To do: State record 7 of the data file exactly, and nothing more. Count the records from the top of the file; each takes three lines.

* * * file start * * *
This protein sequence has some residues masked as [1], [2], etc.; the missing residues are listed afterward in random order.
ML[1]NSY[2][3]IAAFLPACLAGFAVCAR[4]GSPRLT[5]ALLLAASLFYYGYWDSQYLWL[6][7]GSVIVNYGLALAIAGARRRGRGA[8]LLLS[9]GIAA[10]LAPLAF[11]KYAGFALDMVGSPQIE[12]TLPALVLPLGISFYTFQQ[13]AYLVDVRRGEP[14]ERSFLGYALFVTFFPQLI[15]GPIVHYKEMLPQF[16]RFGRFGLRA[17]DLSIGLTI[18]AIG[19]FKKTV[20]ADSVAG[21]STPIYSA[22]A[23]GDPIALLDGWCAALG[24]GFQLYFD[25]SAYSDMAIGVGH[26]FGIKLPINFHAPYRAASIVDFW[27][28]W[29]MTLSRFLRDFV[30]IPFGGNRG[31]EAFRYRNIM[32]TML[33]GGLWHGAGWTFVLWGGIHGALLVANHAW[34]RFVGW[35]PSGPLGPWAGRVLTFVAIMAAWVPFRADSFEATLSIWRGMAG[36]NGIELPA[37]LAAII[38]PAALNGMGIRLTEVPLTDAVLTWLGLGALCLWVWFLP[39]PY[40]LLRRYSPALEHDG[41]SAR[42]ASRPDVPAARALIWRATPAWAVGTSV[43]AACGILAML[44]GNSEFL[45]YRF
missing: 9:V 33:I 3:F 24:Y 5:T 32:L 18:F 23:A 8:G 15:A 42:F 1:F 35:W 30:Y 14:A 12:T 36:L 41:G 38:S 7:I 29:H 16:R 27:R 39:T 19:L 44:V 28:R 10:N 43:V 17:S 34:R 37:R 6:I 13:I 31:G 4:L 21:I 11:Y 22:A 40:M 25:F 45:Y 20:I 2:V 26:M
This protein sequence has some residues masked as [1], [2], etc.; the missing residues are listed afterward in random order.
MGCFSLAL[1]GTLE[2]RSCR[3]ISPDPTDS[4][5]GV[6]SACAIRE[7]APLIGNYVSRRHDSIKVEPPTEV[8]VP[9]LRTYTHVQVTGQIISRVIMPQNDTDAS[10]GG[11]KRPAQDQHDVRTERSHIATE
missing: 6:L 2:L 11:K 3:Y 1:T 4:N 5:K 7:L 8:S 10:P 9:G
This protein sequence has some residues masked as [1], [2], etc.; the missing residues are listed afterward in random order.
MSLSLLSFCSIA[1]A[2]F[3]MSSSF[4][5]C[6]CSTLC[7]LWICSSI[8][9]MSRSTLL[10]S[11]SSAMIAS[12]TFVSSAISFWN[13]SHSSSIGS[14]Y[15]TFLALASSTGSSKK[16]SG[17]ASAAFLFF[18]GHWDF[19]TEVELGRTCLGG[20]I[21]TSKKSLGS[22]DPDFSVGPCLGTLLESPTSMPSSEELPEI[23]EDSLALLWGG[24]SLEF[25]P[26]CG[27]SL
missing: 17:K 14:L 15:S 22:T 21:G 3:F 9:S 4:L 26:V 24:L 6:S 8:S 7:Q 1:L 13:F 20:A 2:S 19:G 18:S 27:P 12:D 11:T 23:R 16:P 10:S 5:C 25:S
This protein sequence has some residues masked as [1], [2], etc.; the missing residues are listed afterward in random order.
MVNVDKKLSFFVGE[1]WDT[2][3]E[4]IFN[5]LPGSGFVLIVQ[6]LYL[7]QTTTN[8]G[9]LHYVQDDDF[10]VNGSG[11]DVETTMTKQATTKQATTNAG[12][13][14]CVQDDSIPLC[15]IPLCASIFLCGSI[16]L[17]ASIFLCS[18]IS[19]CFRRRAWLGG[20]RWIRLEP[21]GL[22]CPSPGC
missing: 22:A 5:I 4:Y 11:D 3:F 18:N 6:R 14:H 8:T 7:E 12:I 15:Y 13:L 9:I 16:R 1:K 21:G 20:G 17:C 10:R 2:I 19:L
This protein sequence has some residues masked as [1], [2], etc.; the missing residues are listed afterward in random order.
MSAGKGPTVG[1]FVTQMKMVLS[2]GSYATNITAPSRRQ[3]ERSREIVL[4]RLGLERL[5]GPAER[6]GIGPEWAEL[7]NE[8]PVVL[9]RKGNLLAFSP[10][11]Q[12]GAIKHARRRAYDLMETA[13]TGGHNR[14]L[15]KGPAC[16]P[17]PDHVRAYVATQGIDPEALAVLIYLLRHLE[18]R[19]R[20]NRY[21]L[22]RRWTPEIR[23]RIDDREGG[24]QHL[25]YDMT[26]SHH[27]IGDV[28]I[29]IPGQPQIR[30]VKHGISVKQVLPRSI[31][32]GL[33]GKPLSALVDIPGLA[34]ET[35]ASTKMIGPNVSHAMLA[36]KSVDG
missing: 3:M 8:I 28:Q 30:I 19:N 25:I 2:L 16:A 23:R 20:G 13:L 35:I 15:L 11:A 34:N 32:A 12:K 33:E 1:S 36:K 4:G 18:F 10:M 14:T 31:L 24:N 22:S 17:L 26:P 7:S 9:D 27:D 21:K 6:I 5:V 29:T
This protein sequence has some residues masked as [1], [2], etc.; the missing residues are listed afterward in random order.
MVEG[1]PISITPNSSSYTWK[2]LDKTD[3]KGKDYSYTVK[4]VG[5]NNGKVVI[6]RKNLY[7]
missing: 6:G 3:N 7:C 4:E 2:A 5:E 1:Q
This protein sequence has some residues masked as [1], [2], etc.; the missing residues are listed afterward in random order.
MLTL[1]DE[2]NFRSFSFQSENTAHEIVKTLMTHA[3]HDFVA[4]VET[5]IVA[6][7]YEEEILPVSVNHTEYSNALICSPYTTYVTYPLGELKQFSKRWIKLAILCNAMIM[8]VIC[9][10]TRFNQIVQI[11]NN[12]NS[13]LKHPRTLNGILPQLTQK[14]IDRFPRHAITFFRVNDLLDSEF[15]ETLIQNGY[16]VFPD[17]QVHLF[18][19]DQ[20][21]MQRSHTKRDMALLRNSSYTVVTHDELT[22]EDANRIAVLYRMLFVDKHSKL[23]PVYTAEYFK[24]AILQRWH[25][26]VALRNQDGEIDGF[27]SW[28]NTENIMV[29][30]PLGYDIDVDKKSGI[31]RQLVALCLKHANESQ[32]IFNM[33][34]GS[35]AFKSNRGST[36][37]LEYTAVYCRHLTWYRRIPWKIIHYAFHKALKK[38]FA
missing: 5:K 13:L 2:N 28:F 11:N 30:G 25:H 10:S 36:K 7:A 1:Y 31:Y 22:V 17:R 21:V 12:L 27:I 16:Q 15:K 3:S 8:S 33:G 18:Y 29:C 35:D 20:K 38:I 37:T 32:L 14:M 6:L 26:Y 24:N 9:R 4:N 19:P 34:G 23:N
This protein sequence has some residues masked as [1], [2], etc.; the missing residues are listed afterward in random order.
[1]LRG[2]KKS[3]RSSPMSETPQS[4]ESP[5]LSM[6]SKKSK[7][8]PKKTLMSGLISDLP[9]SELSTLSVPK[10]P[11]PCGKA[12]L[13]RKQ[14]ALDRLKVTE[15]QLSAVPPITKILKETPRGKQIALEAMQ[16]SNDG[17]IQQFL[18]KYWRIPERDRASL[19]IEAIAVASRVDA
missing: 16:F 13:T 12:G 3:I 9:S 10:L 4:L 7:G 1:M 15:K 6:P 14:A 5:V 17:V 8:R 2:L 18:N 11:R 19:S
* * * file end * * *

This protein sequence has some residues masked as [1], [2], etc.; the missing residues are listed afterward in random order.
MLTL[1]DE[2]NFRSFSFQSENTAHEIVKTLMTHA[3]HDFVA[4]VET[5]IVA[6][7]YEEEILPVSVNHTEYSNALICSPYTTYVTYPLGELKQFSKRWIKLAILCNAMIM[8]VIC[9][10]TRFNQIVQI[11]NN[12]NS[13]LKHPRTLNGILPQLTQK[14]IDRFPRHAITFFRVNDLLDSEF[15]ETLIQNGY[16]VFPD[17]QVHLF[18][19]DQ[20][21]MQRSHTKRDMALLRNSSYTVVTHDELT[22]EDANRIAVLYRMLFVDKHSKL[23]PVYTAEYFK[24]AILQRWH[25][26]VALRNQDGEIDGF[27]SW[28]NTENIMV[29][30]PLGYDIDVDKKSGI[31]RQLVALCLKHANESQ[32]IFNM[33][34]GS[35]AFKSNRGST[36][37]LEYTAVYCRHLTWYRRIPWKIIHYAFHKALKK[38]FA
missing: 5:K 13:L 2:N 28:F 11:N 30:G 25:H 10:S 36:K 7:A 1:Y 31:Y 22:V 17:R 21:V 12:L 27:I 16:Q 15:K 3:S 8:S 33:G 18:Y 29:C 35:D 20:K 38:I 37:T 32:L 14:M 6:L 26:Y 24:N 9:R 4:N 19:P 34:G 23:N